Budgeting is such a turnoff that some financial professionals won't even use the term with clients.
Payoff.com, which helps users manage their way out of debt, officially launched at the end of June. You earn badges, like the Scouts, for making progress, and those trophies render you eligible to win money.
So far, Payoff says, it has disbursed $12,000 in $25 checks to members.
"Nobody really tells you that you are doing a good job with your money," says Scott Saunders, Payoff's 35-year-old founder, who was in and out of debt in his early 20s. "You only hear from the bank if you missed a payment or you're late.
"We want to clap for people when they are doing the right thing."
If you don't know where your paycheck goes — and financial planners say many of us don't — an online budgeting site can help. The sites gather transaction data daily from credit cards and online bank accounts and then put expenditures in categories such as groceries and gas. Through pie charts or graphs, the sites show how you spend your dollars month after month.
Most sites are free for the consumer. They typically receive revenue from ads or by offering their service to financial institutions.
To use them, though, you must provide usernames and passwords to your accounts. The sites say they have bank-quality security. Transactions are accessed on a read-only basis, so the sites can't be used to move money from account to account. The sites never ask for your Social Security number.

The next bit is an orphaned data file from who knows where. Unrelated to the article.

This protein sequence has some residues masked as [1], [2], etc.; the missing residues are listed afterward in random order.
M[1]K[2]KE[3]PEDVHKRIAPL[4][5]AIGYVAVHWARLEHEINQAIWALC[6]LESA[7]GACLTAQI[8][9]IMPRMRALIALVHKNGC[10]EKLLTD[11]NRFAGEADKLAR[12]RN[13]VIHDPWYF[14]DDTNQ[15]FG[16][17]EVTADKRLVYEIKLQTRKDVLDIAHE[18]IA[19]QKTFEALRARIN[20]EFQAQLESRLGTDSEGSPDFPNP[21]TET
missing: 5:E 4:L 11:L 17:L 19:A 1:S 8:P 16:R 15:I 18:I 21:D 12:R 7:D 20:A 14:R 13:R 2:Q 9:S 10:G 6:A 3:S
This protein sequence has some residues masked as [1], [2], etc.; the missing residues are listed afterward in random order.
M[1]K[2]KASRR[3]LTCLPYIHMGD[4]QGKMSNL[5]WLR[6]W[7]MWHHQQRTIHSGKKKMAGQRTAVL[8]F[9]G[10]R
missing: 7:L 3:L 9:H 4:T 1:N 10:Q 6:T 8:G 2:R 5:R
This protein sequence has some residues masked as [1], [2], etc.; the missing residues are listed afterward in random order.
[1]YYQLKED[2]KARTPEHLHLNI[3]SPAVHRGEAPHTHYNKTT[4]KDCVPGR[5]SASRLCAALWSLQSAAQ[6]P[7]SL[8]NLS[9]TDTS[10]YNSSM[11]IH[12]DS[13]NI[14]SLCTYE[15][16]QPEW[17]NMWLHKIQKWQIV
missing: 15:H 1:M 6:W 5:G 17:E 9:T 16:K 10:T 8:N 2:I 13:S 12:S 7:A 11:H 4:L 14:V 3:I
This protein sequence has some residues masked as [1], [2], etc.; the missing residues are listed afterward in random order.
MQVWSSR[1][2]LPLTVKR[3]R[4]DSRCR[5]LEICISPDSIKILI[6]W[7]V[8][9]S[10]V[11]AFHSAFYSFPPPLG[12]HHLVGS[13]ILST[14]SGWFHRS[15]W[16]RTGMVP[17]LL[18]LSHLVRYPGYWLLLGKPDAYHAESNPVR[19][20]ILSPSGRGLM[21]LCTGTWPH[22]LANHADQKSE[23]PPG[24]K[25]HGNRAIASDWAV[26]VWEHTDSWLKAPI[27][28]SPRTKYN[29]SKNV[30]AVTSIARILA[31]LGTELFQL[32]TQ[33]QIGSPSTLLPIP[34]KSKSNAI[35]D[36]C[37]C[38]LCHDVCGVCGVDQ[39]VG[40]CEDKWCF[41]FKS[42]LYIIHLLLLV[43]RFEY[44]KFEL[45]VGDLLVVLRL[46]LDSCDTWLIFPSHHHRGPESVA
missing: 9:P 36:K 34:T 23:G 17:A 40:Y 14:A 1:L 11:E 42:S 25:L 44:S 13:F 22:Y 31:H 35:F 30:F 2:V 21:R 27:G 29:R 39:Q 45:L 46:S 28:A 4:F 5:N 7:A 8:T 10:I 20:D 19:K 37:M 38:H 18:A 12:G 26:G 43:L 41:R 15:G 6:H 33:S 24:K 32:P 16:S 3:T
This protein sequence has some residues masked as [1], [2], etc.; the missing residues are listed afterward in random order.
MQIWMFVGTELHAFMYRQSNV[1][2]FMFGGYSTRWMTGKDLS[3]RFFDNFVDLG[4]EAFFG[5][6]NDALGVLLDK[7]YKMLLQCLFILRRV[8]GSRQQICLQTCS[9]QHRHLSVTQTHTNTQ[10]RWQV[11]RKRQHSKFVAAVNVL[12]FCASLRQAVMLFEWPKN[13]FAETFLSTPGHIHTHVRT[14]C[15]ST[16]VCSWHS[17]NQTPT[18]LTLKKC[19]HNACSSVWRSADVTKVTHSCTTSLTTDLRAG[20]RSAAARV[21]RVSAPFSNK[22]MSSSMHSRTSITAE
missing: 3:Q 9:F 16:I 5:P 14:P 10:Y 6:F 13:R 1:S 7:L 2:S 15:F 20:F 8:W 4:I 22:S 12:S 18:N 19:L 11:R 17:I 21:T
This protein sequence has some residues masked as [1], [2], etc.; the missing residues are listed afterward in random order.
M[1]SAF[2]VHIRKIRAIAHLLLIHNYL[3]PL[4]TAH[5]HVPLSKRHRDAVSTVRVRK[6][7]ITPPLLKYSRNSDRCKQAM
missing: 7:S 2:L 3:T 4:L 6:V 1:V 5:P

Jim Bruene, editor of Online Banking Report, says he knows of no security problems with the sites, although one now-defunct operation revealed users' purchases to others.
One of the earliest — and the most dominant budget site — is four-year-old Mint.com. It was purchased two years ago by Intuit, the tax software company, and claims to have more than 6 million registered users.
Among them is Patrick Collins, a financial planner in Towson. He has used Mint for years and advises his clients to do so, too.
"Most people don't either enjoy or have the time to figure out their budget," he says. "When you ask them to track three to six months' worth of expenses, it's a labor and a hard thing for them to do."
By having clients use Mint, Collins can quickly see what they spend money on and can make recommendations on where to cut back.
Faithful users say budgeting online works.
Lori Biancofiori of Chicago signed up for Mint after her wedding two years ago. The newlyweds used credit cards to partly pay for their nuptials, and later for living expenses when the groom lost his job after the honeymoon.
"We were freaked out and had no money in savings. I needed to understand what we are spending our money on," says Biancofiori, a 33-year-old software trainer.
With Mint, she says, they discovered they spent hundreds of dollars a month eating out, even though their monthly grocery bill was $700.
"It opened our eyes to everything we spend," says Biancofiori, who checks Mint daily. The couple's goal now is to spend no more than $100 a month at restaurants. Mint lets them know when they approach their limit.